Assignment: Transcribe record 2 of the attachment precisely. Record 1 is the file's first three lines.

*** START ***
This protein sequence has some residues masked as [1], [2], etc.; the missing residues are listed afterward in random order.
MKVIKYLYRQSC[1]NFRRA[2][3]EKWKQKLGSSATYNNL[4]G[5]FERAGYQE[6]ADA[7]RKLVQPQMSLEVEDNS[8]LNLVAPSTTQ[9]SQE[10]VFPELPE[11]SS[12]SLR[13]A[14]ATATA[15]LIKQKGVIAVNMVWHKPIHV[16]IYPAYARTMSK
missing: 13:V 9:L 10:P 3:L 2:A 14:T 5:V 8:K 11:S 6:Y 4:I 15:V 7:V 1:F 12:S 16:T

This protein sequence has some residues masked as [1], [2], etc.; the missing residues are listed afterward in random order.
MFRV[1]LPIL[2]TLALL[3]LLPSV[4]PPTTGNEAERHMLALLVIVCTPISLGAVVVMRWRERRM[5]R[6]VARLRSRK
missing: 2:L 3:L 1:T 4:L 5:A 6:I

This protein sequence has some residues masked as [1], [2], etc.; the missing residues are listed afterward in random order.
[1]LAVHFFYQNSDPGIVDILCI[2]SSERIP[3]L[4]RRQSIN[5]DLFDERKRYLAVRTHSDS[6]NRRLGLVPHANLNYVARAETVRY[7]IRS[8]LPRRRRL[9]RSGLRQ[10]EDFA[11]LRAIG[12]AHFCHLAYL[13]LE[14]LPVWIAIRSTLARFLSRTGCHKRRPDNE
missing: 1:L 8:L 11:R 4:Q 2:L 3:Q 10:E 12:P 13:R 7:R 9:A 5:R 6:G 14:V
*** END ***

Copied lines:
This protein sequence has some residues masked as [1], [2], etc.; the missing residues are listed afterward in random order.
MFRV[1]LPIL[2]TLALL[3]LLPSV[4]PPTTGNEAERHMLALLVIVCTPISLGAVVVMRWRERRM[5]R[6]VARLRSRK
missing: 2:L 3:L 1:T 4:L 5:A 6:I